In this case, the defendant physician’s ability to call his colleague who could testify to the fact that the patient was informed was critical to a successful defense. The further notation in the patient’s record that the scan was reviewed undermined the patient’s claim that she was never informed. Medical records serve a variety of functions, and while the primary function is to ensure that patients receive appropriate and necessary medical treatment, the records also serve as a useful tool in the event of medical malpractice litigation. It is far more difficult for physicians and care providers to assert that information was provided if there is a lack of contemporaneous documentation supporting those assertions.
The patient disputed the accounts of the defendant physician and the physician’s colleague and instead claimed that neither physician informed her about the protrusion and that the initial physician had assured her that everything was fine. However, the patient did not produce any evidence of these events. The patient sought to introduce evidence of other litigation filed against the initial physician, which the plaintiff alleged were relevant for the purpose of proving the physician’s intent and repetitive deceptive conduct because the allegations were similar in nature to the patient’s allegations. The other litigation concerned separate incidents and other patients.
These events demonstrate one of the many important gatekeeping functions that judges and courts serve. While juries are ultimately charged with evaluating and weighing the evidence presented to them, judges determine whether the evidence reaches the jury. A physician’s actions in a particular case are, of course, relevant for a jury to assess, but moving beyond that scope and to the physician’s actions as related to other individuals may not be appropriate to present to the jury.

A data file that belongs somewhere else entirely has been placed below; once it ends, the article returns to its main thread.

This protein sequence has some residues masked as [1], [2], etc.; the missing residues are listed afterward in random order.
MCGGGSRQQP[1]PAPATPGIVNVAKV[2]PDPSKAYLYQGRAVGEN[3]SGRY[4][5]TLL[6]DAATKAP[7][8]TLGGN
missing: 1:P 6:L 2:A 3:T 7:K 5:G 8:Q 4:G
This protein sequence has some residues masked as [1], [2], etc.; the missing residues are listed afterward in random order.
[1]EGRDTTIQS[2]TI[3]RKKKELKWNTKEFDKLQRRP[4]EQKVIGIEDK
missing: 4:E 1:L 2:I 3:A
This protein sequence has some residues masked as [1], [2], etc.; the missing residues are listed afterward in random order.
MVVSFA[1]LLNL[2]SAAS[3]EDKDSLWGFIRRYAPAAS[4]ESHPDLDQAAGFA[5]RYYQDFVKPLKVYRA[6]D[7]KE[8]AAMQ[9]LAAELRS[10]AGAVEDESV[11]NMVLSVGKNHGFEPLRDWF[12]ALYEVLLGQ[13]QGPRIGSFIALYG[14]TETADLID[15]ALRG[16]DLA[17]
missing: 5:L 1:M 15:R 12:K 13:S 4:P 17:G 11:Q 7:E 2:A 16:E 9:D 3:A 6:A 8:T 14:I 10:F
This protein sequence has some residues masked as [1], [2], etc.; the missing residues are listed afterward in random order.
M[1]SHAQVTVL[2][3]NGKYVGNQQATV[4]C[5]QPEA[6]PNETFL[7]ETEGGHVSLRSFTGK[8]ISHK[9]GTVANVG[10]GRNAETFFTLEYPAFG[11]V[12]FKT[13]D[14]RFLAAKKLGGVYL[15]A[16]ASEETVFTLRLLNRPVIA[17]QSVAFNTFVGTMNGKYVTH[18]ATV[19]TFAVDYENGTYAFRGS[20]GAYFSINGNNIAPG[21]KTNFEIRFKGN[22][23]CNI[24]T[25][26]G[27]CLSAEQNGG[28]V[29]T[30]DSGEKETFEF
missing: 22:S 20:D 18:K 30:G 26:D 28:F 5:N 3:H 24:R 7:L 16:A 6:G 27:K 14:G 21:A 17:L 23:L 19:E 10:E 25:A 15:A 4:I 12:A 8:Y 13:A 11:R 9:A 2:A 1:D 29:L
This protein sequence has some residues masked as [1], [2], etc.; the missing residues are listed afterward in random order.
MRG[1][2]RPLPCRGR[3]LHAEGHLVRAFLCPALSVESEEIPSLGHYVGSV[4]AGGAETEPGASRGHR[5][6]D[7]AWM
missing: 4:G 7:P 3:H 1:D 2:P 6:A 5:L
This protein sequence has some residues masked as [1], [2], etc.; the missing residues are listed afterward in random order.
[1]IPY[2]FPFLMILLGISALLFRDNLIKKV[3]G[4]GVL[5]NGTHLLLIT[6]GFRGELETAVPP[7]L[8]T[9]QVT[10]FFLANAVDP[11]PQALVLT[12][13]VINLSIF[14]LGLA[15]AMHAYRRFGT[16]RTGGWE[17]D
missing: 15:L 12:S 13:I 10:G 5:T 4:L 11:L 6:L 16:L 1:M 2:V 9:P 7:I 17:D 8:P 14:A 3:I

An additional consideration from the judge’s and jury’s perspective is the fact that unless an emergency exists, patients have the option to evaluate physicians and their practice well before seeking their care. Online data including physician grades, liability history, and patient satisfaction flood the internet. If the patient were aware of the multiple patient complaints and lawsuits filed against the surgeon, she may well have sought the assistance of a different physician. It is common for courts to disallow such evidence involving other patients and unrelated issues which have no bearing on the particular patient and issues present in the specific case at hand.
In this case, the defendant rightfully objected to — and sought to exclude — all such evidence from being presented to the jury on the basis that it would be more prejudicial than substantive. The court ruled in the physician’s favor and excluded the inappropriate evidence. This presents an important lesson for physicians and care providers: A medical malpractice plaintiff may attempt to raise past litigation, including the mere fact that such allegations were raised, in an attempt to prove present liability. However, physicians and care providers should challenge the attempt to present such accusations, as those challenges often will be successful given the inherent unfairness and prejudicial effect.
Appeal decided on Nov. 26, 2018, in the Court of Appeal of the State of California, Case Number B280399; trial decided on Dec. 21, 2016, in the Superior Court of the State of California, Case Number SC110925.
Financial Disclosure: Author Greg Freeman, Editor Jill Drachenberg, Editor Jesse Saffron, Editorial Group Manager Terrey L. Hatcher, and Nurse Planner Maureen Archambault report no consultant, stockholder, speaker’s bureau, research, or other financial relationships with companies having ties to this field of study. Consulting Editor Arnold Mackles, MD, MBA, LHRM, discloses that he is an author and advisory board member for The Sullivan Group and that he is owner, stockholder, presenter, author, and consultant for Innovative Healthcare Compliance Group.